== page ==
The British-made Challenger 2 main battle tank (MBT) was spotted for the first time near the frontlines in Ukraine this week.
The Telegraph newspaper first reported this key detail – and Putin won’t be happy.
Such tanks are among the best on Earth and should make the Russian military quite nervous.
Ukraine’s forces have gone to great lengths to conceal the movements of the tanks, but the video clips were shared by the Ukraine Army’s 11th Separate Army Aviation unit.
It is unclear and actually unlikely that the unit will be operating the tanks – and instead, it operates the Soviet-era Mi-8 and Mi-24 helicopters rather than heavy armor.
82nd Air Assault Brigade?
According to reports that cited the U.S. intelligence documents leaked on the Internet in April, the Challenger 2s will be assigned to a new unit called the 82nd Air Assault Brigade. The same documents noted that the brigade would be equipped with the German Marder infantry fighting vehicle (IFV) and the American Stryker armored personnel carriers (APCs) – which led to speculation that this new unit could be employed to exploit holes in the Russian lines.
The Ukrainian military has not acknowledged the existence of the unit, and there is also speculation that the 82nd may be a fictional fighting force – similar to the “Ghost Army” that was created during the Second World War by the Allies prior to the D-Day landings – to mask the true destination of the Challengers.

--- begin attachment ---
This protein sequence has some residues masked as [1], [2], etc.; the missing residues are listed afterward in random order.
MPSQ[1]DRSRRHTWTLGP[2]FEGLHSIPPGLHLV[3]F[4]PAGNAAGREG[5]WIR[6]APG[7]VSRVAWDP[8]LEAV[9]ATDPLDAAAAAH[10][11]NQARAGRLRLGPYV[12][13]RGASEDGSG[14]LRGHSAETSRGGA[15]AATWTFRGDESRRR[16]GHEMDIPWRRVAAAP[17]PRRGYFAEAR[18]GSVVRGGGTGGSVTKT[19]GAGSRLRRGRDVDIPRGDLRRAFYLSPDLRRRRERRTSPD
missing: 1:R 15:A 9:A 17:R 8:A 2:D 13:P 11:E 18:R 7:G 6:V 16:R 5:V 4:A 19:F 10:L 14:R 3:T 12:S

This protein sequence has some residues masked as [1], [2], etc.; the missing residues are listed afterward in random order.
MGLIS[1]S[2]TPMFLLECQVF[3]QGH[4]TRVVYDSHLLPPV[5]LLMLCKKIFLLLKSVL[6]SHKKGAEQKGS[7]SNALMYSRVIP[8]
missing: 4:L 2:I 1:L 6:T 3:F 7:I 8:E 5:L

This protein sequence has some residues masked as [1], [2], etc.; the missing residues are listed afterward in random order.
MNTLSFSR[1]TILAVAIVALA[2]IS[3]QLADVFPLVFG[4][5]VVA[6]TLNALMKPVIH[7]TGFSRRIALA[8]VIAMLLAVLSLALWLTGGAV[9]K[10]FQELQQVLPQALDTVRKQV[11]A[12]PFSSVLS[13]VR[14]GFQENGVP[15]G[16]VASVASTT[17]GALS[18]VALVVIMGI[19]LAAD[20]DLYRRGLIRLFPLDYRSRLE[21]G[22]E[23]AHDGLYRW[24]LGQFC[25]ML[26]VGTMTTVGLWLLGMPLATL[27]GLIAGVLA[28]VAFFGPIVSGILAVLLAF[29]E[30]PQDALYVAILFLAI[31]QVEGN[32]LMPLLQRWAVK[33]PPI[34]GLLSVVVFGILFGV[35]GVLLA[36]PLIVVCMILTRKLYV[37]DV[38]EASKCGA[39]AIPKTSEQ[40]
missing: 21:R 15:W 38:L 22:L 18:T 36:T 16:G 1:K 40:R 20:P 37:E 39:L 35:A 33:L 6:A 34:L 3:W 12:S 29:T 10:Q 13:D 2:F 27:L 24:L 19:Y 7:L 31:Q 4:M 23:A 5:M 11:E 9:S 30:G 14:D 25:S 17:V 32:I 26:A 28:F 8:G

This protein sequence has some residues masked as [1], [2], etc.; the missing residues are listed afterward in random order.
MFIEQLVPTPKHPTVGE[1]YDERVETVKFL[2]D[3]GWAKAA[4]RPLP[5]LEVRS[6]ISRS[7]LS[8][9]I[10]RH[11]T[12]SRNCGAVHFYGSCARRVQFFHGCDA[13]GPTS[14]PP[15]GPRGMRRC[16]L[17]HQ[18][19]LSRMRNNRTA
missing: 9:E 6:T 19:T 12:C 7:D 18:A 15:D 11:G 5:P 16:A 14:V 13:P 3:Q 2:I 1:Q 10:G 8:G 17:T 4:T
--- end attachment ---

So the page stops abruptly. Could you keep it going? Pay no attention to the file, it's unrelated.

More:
Moreover, this isn’t the first time the Challenger 2 has appeared in leaked classified documents. It was in 2021 that a British Army tank commander posted material from the “Challenger 2 Army Equipment Support Publication,” which is essentially the tank’s “user manual,” to the forums for the online game War Thunder.
Ukraine Pausing Offensive Operations
The Challenger 2 hasn’t been employed in combat yet, but as The Wall Street Journal reported last week, Kyiv may have paused its advancements to regroup as it seeks to punch through Russia’s heavily defended lines.
Ukraine lost several German-made Leopard 2 MBTs, along with a number of U.S. M2 Bradley Fighting Vehicles, in the early stages of the highly anticipated offensive. Though such losses are almost expected during offensive operations, Kyiv may seek to avoid the mistakes made by Russia when it launched its unprovoked invasion nearly 17 months ago.
The Kremlin has lost thousands of tanks in the fighting, and it has had to bolster its numbers with Cold War tanks including the T-62 and even T-54/55 series tanks. The latter has been employed as kamikaze-style platforms but with mixed results at best.
Clearly, Ukraine is seeking to consider how to best utilize the weapons it has received from the West. But we should expect the Challenger 2 to have its baptism of fire in Ukraine in the coming weeks or even days.
Author Experience and Expertise:
A Senior Editor for 19FortyFive, Peter Suciu is a Michigan-based writer. He has contributed to more than four dozen magazines, newspapers, and websites with over 3,200 published pieces over a twenty-year career in journalism. He regularly writes about military hardware, firearms history, cybersecurity, politics, and international affairs. Peter is also a Contributing Writer for Forbes and Clearance Jobs. You can follow him on Twitter: @PeterSuciu.